Häxan (Christensen, 1922)

Häxan is one wickedly innovative silent film, and I mean that in a good way. In an era when showing the slightest hint of skin was considered scandalous, director Benjamin Christensen has a few nude women appear in his film while he’s half-naked himself, appearing in several scenes as a horned (and horny) Satan with a flickering tongue and a taunting smirk. Oh yes. Did I mention we have people trampling on crosses, a nun stabbing sacramental bread (while others go insane), and an old woman being tortured as a witch? Mind you, none of this is as graphic as I make it sound, but anyone watching an uncensored version in 1922 was sure to have had an apoplectic fit. Häxan is sacrilegious, hypersexual, gruesome, and quite anti-patriarchal for its time, which is why much of it holds up today.

And it’s so playful! The first fifteen or so minutes is framed like a dry university lecture about the origins of witchcraft. Christensen films some pictures and woodcuts from old texts, piles on the intertitles, and even uses a pointer to guide our eyes to what he wants us to see. A primitive form of documentary, yet quite stilted. You’re primed for the worst. But then, from the second part onward, he moves away from still images and recreates the Middle Ages for us with his troupe of actors. Suddenly, Christensen drums up the wantonness of the piece and turns it into a saga of misogyny and terror, with woman after woman being cruelly and callously treated by men in high positions. Oh, and there’s an incredibly trippy dramatization of a Witches’ Sabbath that must be seen to be believed.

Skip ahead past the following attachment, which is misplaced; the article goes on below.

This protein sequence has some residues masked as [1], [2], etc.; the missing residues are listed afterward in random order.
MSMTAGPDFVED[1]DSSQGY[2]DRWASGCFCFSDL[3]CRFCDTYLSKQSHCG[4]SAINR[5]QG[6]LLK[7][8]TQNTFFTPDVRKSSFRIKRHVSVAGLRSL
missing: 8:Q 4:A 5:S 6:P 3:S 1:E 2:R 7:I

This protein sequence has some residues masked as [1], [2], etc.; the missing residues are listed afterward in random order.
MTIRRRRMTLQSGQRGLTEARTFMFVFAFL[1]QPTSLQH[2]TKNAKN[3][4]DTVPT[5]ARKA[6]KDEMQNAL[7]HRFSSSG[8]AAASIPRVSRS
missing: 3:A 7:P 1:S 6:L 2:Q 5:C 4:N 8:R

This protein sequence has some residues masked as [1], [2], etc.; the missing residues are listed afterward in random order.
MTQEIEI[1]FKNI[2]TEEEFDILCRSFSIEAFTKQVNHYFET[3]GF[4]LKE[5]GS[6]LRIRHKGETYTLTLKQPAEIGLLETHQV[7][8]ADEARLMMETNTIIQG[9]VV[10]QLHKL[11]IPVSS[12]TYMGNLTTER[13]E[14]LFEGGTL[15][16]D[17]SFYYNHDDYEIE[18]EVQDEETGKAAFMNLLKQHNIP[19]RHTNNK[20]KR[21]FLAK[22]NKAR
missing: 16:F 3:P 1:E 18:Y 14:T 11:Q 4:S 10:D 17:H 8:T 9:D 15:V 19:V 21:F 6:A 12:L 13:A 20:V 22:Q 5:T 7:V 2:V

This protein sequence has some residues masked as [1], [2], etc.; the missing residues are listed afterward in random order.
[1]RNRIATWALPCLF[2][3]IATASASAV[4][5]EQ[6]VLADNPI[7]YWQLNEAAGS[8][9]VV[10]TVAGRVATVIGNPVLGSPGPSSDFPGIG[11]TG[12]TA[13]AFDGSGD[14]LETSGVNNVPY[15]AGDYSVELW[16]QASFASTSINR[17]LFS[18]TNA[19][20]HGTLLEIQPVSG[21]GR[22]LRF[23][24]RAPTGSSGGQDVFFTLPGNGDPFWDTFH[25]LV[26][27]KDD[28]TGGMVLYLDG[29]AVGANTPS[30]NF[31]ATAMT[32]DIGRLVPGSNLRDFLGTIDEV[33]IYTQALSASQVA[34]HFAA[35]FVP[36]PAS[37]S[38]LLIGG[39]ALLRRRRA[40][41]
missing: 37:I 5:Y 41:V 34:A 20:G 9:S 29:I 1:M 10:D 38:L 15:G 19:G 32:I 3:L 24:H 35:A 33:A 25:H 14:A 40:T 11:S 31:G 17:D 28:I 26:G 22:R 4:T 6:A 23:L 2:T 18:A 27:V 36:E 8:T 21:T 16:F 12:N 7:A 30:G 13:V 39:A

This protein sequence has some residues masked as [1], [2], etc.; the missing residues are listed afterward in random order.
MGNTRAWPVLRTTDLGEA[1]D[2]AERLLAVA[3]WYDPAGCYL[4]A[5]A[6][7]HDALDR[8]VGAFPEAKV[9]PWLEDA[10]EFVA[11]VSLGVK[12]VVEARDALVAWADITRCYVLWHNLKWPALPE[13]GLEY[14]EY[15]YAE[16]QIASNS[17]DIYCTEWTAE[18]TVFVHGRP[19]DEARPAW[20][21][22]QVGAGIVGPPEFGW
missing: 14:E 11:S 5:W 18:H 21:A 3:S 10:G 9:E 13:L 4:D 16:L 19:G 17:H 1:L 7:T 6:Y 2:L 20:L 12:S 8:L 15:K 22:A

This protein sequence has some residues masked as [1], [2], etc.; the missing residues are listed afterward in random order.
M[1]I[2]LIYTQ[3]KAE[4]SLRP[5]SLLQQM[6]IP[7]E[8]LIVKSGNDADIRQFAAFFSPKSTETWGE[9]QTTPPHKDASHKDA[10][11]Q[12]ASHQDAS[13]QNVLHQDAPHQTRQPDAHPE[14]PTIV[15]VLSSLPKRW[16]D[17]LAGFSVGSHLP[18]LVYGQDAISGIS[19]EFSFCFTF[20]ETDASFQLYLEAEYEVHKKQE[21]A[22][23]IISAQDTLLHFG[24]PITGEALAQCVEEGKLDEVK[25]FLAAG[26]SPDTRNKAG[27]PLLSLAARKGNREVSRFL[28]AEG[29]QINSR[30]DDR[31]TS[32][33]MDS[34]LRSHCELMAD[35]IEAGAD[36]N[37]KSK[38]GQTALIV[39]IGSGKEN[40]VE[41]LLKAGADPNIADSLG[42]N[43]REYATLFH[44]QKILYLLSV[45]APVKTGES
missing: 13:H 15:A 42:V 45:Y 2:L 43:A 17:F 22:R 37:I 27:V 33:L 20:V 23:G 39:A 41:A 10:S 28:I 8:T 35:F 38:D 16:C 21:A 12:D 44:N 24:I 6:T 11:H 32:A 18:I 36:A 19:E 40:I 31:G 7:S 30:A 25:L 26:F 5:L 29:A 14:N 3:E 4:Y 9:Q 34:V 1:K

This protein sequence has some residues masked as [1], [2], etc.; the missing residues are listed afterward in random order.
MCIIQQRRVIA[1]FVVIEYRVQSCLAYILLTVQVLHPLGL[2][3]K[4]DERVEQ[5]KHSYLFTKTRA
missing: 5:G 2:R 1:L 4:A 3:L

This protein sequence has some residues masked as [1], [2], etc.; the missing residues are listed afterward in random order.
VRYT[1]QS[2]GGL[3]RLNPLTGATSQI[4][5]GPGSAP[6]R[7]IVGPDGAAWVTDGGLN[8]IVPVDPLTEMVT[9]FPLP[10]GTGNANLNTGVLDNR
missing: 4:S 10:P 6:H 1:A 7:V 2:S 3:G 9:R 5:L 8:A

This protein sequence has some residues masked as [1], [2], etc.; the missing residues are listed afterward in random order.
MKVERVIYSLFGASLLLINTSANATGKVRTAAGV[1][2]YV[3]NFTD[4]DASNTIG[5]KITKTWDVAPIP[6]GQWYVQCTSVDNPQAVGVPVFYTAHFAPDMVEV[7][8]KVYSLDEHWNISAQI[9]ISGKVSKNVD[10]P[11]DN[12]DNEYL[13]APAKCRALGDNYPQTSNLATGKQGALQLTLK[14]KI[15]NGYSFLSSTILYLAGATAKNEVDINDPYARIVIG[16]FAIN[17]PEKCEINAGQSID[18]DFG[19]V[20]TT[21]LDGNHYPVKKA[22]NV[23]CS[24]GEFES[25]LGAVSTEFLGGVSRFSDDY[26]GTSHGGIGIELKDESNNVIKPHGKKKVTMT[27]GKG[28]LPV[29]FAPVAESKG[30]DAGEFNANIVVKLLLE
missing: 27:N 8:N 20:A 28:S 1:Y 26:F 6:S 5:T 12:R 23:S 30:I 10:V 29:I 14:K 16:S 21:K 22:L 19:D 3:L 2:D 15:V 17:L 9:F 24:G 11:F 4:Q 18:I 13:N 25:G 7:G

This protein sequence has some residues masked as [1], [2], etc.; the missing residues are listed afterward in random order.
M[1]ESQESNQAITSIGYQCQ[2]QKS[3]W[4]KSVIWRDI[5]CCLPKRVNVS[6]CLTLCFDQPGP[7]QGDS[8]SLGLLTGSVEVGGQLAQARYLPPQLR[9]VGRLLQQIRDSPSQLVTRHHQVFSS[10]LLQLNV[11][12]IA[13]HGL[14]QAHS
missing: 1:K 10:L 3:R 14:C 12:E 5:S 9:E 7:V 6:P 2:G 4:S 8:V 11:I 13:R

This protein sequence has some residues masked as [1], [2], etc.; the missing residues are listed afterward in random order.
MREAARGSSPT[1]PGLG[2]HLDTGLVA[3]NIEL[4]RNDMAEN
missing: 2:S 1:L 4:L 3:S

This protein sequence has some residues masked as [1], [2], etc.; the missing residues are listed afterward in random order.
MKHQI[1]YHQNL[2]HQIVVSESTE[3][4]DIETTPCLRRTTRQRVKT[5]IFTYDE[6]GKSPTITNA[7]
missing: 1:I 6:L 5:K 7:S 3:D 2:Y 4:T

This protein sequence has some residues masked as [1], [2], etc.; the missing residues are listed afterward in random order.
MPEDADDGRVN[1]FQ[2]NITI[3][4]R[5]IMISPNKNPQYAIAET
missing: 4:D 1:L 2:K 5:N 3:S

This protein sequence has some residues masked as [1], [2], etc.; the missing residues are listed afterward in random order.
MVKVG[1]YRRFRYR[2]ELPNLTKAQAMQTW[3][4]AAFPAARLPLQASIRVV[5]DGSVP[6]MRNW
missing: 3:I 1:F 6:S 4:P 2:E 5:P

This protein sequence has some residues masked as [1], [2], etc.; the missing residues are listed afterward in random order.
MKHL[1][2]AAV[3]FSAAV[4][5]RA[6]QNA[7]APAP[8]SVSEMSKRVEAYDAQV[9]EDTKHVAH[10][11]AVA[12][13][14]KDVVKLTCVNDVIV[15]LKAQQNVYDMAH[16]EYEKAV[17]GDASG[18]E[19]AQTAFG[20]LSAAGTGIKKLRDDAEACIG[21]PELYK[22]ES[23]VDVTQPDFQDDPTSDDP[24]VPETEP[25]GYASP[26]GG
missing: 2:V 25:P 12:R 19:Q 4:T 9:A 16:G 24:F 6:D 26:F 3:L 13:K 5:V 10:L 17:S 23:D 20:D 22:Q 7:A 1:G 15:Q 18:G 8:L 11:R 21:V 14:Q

The only part that hasn’t aged well is the final one, in which Christensen claims that the inexplicable behaviour of so-called “witches” was due to symptoms of female hysteria. Obviously, this is nonsense and we know it right away. But the film isn’t derailed by it, interestingly enough, because in the subtext is a plea for us to understand mental illness, and not demonize it. The point is not that women were “witches” in the past because they were mentally ill—the point is that mental illness is, and has always been, a debilitating stigma that has wrongly caused endless amounts of suffering. That hasn’t changed even today. So, in a strange way, an anachronistic viewpoint somehow rights itself in the end, and this fascinating look into superstition and folklore retains its powerful, all-consuming hold.